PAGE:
New Models of Preserving Affordable Housing

Los Angeles County, like urban regions nationwide, is experiencing a housing crisis that is largely the product of rising rents and insufficient housing supply. Thousands of severely rent burdened households pay over half of their incomes toward rent, and thousands more people are unable to afford rents are left chronically homeless. Naturally Occurring Affordable Housing (NOAH) presents a solution to the housing affordability crisis that is both quicker and cheaper than constructing new housing units and relies less heavily on government subsidies that tend to lengthen the development process.

NOAH refers to aging residential units that can be renovated and upgraded to generate affordable housing through a process that is both quicker and cheaper than constructing new housing units. NOAH investments allow for rehabilitation of housing units with minimal displacement and provide tenants with updated residences.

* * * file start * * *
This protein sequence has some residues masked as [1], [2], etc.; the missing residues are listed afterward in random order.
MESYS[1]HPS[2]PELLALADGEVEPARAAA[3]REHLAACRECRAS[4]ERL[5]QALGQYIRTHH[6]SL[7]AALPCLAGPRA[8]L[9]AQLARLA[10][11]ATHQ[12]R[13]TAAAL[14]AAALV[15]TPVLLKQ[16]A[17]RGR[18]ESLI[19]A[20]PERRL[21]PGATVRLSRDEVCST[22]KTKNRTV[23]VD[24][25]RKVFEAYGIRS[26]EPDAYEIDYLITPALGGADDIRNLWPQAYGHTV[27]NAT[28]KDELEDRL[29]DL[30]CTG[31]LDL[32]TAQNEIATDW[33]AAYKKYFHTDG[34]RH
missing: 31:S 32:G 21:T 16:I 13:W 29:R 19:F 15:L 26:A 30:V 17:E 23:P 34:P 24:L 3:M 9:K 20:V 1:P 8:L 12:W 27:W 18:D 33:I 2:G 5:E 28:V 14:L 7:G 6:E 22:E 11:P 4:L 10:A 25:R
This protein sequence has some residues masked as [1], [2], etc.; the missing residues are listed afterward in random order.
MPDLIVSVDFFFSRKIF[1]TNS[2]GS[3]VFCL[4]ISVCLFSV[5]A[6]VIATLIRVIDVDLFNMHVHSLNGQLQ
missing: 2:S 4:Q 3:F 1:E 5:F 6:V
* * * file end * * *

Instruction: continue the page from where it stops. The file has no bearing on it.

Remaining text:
Recent Price School grads produced a case study examining the Normandie Lofts building in Los Angeles’s Koreatown neighborhood as an initial example of a NOAH project. The case study linked below highlights both the financial and social returns for this 50-unit residence, while also making the case for a broader portfolio of NOAH investments to meet affordable housing needs across Los Angeles County. Read the case study materials linked below for full details.